The administration must issue an executive order creating a Justice Department lead staff position on voting rights violations in every U.S. Attorney office. We are seeing a flood of unlawful restrictions on voting across the country, and at every level of state and local government. This nationwide problem requires nationwide investigatory and enforcement resources. Even if it requires new training and approval protocols, a new voting rights enforcement program with the participation of all 93 U.S. Attorney offices is the best way to help ensure nationwide enforcement of voting rights laws.

These assistant U.S. attorneys should begin by ensuring that every American in the custody of the Bureau of Prisons who is eligible to vote can vote, and monitor the Census and redistricting process to fight the dilution of voting power in communities of color.

We are also calling on Congress to pass the John Lewis Voting Rights Advancement Act to finally create a fair and equal national voting system, the cause for which John Lewis devoted his life.

Student Debt

Black borrowers pay more than other students for the same degrees, and graduate with an average of $7,400 more in debt than their white peers. In the years following graduation, the debt gap more than triples. Nearly half of Black borrowers will default within 12 years. In other words, for Black Americans, the American dream costs more. Last week, Majority Leader Chuck Schumer and Sen. Elizabeth Warren, along with House Reps. Ayanna Pressley, Maxine Waters, and others, called on President Biden to cancel up to $50,000 in federal student loan debt per borrower.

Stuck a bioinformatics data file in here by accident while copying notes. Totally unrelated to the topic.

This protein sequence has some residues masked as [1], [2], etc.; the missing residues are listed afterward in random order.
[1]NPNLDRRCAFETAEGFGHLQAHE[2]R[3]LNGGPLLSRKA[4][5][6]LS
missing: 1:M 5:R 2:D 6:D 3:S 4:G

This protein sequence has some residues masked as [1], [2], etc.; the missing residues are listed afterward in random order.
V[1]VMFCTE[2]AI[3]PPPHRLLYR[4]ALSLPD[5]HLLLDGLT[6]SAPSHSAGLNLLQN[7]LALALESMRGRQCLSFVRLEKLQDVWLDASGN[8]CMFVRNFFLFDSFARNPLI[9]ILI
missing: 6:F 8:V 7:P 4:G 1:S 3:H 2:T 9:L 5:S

We couldn't agree more. By forgiving $50,000 of student debt, President Biden can unleash pent up economic potential in Black communities, while relieving them of a burden that forestalls so many hopes and dreams. Black women in particular will benefit from this executive action, as they are proportionately the most indebted group of all Americans.

Postal Banking

In both low and high income majority-Black communities, traditional bank branches are 50 percent more likely to close than in white communities. The result is that nearly 50 percent of Black Americans are unbanked or underbanked, and many pay more than $2,000 in fees associated with subprime financial institutions. Over their lifetime, those fees can add up to as much as two years of annual income for the average Black family.